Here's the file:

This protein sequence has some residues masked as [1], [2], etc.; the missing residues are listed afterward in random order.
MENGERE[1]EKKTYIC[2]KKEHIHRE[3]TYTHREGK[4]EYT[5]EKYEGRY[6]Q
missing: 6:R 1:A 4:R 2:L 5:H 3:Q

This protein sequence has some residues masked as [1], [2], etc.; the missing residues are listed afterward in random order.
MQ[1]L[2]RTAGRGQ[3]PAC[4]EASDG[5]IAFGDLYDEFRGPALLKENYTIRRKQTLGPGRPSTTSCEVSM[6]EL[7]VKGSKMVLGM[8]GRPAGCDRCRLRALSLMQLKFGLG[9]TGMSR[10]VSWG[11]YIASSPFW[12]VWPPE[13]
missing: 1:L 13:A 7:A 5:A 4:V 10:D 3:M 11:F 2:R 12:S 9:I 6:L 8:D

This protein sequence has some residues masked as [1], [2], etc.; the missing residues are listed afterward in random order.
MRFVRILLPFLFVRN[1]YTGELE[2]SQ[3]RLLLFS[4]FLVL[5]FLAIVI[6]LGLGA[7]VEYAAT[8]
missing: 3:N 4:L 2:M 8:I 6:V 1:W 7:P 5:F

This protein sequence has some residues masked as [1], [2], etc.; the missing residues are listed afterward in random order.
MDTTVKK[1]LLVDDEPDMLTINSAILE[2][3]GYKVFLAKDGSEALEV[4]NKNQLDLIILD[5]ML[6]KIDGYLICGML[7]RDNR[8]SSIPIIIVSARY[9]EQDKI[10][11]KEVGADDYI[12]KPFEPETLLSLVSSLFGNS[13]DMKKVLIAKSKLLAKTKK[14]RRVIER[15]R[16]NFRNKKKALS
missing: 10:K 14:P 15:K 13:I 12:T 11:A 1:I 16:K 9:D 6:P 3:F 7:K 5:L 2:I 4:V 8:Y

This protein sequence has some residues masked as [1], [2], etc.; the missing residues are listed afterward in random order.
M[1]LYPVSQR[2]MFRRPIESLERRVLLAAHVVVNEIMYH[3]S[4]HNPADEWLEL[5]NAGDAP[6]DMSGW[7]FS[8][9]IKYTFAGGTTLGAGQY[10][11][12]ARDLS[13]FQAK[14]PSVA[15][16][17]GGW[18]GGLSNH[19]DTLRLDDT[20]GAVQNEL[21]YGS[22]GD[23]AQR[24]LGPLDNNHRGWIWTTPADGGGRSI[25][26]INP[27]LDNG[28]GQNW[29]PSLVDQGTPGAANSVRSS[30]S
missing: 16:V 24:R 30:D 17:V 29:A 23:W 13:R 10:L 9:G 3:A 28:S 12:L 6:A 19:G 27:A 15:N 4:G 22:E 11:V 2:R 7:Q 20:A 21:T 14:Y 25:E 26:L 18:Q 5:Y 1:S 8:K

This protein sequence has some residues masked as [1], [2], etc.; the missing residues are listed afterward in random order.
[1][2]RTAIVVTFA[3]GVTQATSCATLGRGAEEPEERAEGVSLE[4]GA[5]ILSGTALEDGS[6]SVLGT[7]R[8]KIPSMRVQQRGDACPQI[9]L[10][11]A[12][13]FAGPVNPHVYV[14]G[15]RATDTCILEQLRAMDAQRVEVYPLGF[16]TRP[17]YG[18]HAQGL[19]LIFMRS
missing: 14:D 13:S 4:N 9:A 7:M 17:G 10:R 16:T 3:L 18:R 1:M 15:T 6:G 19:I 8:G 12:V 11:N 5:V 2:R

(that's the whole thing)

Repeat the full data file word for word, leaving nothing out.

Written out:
This protein sequence has some residues masked as [1], [2], etc.; the missing residues are listed afterward in random order.
MENGERE[1]EKKTYIC[2]KKEHIHRE[3]TYTHREGK[4]EYT[5]EKYEGRY[6]Q
missing: 6:R 1:A 4:R 2:L 5:H 3:Q

This protein sequence has some residues masked as [1], [2], etc.; the missing residues are listed afterward in random order.
MQ[1]L[2]RTAGRGQ[3]PAC[4]EASDG[5]IAFGDLYDEFRGPALLKENYTIRRKQTLGPGRPSTTSCEVSM[6]EL[7]VKGSKMVLGM[8]GRPAGCDRCRLRALSLMQLKFGLG[9]TGMSR[10]VSWG[11]YIASSPFW[12]VWPPE[13]
missing: 1:L 13:A 7:A 5:A 4:V 10:D 3:M 11:F 2:R 12:S 9:I 6:L 8:D

This protein sequence has some residues masked as [1], [2], etc.; the missing residues are listed afterward in random order.
MRFVRILLPFLFVRN[1]YTGELE[2]SQ[3]RLLLFS[4]FLVL[5]FLAIVI[6]LGLGA[7]VEYAAT[8]
missing: 3:N 4:L 2:M 8:I 6:V 1:W 7:P 5:F

This protein sequence has some residues masked as [1], [2], etc.; the missing residues are listed afterward in random order.
MDTTVKK[1]LLVDDEPDMLTINSAILE[2][3]GYKVFLAKDGSEALEV[4]NKNQLDLIILD[5]ML[6]KIDGYLICGML[7]RDNR[8]SSIPIIIVSARY[9]EQDKI[10][11]KEVGADDYI[12]KPFEPETLLSLVSSLFGNS[13]DMKKVLIAKSKLLAKTKK[14]RRVIER[15]R[16]NFRNKKKALS
missing: 10:K 14:P 15:K 13:I 12:T 11:A 1:I 16:K 9:D 6:P 3:F 7:K 5:L 2:I 4:V 8:Y

This protein sequence has some residues masked as [1], [2], etc.; the missing residues are listed afterward in random order.
M[1]LYPVSQR[2]MFRRPIESLERRVLLAAHVVVNEIMYH[3]S[4]HNPADEWLEL[5]NAGDAP[6]DMSGW[7]FS[8][9]IKYTFAGGTTLGAGQY[10][11][12]ARDLS[13]FQAK[14]PSVA[15][16][17]GGW[18]GGLSNH[19]DTLRLDDT[20]GAVQNEL[21]YGS[22]GD[23]AQR[24]LGPLDNNHRGWIWTTPADGGGRSI[25][26]INP[27]LDNG[28]GQNW[29]PSLVDQGTPGAANSVRSS[30]S
missing: 16:V 24:R 30:D 17:V 29:A 23:W 13:R 10:L 9:G 3:A 28:S 12:L 6:A 19:G 27:A 15:N 4:G 22:E 11:V 2:R 7:Q 20:A 21:T 14:Y 25:E 26:L 18:Q 5:Y 1:S 8:K

This protein sequence has some residues masked as [1], [2], etc.; the missing residues are listed afterward in random order.
[1][2]RTAIVVTFA[3]GVTQATSCATLGRGAEEPEERAEGVSLE[4]GA[5]ILSGTALEDGS[6]SVLGT[7]R[8]KIPSMRVQQRGDACPQI[9]L[10][11]A[12][13]FAGPVNPHVYV[14]G[15]RATDTCILEQLRAMDAQRVEVYPLGF[16]TRP[17]YG[18]HAQGL[19]LIFMRS
missing: 14:D 13:S 4:N 9:A 7:M 17:G 10:R 16:T 3:L 18:R 1:M 15:T 6:G 19:I 8:G 12:V 11:N 5:V 2:R